Go-karts are a common amusement park feature enjoyed by people of all ages. While intended for racing, contact between go-karts does occur. To investigate and quantify the accelerations and forces which result from contact, 44 low-speed impacts were conducted between a stationary (target) and a moving (bullet) go-kart. The occupant of the bullet go-kart was one of two human volunteers. The occupant of the target go-kart was a Hybrid III 50th percentile male anthropomorphic test device (ATD). Impact configurations consisted of rear-end impacts, frontal impacts, side impacts, and oblique impacts. Results demonstrated high repeatability for the vehicle performance and occupant response. Go-kart accelerations and speed changes increased with increased impact speed. Impact duration and restitution generally decreased with increased impact speed. All ATD acceleration, force, and moment values increased with increased impact speed. Common injury metrics such as the head injury criterion (HIC), , and were calculated and were found to be below injury thresholds. Occupant response was also compared to published activities of daily living data.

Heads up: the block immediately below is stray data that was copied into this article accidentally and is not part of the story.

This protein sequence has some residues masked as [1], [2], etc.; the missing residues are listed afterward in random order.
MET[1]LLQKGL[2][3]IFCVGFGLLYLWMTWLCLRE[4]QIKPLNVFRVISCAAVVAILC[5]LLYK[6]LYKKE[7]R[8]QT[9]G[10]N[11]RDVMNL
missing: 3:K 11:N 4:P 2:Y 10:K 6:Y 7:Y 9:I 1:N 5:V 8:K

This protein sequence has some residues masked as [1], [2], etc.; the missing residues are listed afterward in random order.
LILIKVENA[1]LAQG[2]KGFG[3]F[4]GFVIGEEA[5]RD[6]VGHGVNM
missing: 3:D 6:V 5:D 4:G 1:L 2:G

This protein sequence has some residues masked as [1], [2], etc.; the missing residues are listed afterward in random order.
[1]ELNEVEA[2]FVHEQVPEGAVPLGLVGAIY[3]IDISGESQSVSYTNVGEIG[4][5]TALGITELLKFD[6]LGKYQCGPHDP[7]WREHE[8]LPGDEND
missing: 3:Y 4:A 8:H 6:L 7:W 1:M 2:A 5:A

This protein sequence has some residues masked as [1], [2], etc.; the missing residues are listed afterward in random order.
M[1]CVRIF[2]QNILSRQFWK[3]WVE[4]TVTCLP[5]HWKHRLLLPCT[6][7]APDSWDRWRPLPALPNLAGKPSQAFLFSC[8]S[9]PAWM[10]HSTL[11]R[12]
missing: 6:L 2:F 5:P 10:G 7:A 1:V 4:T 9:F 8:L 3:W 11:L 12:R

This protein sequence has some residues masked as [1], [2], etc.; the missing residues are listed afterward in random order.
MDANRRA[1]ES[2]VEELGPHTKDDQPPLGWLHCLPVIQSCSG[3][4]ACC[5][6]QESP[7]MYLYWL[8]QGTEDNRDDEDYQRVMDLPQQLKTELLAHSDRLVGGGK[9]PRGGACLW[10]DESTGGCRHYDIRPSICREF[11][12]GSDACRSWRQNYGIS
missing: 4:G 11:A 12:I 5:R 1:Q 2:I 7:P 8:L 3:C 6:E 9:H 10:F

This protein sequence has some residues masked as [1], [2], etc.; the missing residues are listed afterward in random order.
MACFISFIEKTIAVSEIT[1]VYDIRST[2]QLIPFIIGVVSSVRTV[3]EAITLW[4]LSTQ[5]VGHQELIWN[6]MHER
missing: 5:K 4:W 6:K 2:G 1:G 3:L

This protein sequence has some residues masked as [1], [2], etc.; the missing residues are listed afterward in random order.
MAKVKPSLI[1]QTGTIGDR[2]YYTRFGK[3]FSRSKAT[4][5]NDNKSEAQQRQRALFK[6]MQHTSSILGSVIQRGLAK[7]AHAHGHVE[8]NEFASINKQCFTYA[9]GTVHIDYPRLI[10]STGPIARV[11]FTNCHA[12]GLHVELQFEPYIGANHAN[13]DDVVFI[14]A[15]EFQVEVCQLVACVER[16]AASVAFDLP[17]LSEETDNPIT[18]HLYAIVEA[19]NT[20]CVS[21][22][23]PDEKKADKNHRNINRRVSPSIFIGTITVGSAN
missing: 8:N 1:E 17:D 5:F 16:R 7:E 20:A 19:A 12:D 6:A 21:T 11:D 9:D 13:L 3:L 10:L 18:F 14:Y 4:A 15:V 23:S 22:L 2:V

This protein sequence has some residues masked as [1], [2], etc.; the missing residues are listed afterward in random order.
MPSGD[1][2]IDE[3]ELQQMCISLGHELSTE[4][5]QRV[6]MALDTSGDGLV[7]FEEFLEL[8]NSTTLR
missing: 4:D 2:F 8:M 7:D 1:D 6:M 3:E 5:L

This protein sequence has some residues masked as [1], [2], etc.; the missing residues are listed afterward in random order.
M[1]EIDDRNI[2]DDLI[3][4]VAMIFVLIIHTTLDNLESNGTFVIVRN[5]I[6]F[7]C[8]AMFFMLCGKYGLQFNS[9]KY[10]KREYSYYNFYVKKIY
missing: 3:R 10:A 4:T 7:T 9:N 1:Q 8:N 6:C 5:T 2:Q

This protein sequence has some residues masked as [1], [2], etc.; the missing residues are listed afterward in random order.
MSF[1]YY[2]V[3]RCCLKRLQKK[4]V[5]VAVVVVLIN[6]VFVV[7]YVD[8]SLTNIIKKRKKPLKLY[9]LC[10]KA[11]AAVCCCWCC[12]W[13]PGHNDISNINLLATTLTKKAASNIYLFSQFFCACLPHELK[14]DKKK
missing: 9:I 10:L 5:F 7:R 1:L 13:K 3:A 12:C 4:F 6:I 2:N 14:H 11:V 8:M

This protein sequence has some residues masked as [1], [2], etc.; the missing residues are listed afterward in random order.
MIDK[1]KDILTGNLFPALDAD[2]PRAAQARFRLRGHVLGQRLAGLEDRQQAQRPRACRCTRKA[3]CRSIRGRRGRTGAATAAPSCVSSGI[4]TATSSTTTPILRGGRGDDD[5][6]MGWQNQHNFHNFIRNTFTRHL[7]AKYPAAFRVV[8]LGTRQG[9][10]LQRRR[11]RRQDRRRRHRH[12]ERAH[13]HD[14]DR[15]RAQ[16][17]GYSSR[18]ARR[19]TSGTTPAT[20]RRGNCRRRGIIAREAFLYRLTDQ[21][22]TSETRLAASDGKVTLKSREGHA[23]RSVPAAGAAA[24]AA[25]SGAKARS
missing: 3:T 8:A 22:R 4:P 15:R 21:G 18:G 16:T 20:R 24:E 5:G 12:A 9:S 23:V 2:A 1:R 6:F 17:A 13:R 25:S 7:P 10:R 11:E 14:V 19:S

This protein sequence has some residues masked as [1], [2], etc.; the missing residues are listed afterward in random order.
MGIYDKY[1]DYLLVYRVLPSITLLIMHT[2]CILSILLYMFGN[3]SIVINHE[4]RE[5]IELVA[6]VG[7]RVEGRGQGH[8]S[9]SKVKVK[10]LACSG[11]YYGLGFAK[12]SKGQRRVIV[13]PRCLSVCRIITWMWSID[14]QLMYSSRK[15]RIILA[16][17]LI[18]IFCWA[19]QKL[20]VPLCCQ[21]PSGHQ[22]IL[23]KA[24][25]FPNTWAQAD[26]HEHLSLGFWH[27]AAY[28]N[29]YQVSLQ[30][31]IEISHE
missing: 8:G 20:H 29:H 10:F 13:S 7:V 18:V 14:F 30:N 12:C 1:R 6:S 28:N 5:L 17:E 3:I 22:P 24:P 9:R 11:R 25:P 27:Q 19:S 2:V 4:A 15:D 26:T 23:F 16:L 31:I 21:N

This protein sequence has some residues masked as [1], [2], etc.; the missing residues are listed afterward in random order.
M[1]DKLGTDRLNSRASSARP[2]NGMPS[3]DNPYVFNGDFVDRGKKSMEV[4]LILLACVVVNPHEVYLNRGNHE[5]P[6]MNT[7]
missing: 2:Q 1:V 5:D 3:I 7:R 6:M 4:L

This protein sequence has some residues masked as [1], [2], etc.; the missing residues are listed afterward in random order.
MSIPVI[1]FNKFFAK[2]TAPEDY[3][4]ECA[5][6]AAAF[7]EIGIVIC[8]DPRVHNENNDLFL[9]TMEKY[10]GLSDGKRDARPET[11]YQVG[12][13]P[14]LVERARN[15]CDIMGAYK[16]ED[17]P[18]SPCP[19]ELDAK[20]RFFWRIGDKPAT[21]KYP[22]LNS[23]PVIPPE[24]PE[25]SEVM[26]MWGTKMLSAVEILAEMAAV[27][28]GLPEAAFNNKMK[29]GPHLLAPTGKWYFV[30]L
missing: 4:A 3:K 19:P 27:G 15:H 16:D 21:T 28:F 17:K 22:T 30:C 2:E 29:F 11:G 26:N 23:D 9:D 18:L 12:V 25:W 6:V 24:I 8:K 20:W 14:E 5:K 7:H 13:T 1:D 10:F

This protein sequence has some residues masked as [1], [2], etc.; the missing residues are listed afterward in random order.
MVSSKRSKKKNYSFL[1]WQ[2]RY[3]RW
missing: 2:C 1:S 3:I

Low-Speed Go-Kart Crash Tests and a Comparison to Activities of Daily Living
Manuscript received January 28, 2016; final manuscript received February 8, 2018; published online May 2, 2018. Assoc. Editor: Chimba Mkandawire.
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Kloppenborg, N., Amenson, T., Wernik, J., and Wiechel, J. (May 2, 2018). "Low-Speed Go-Kart Crash Tests and a Comparison to Activities of Daily Living." ASME. ASME J. Risk Uncertainty Part B. December 2018; 4(4): 041010. https://doi.org/10.1115/1.4039357
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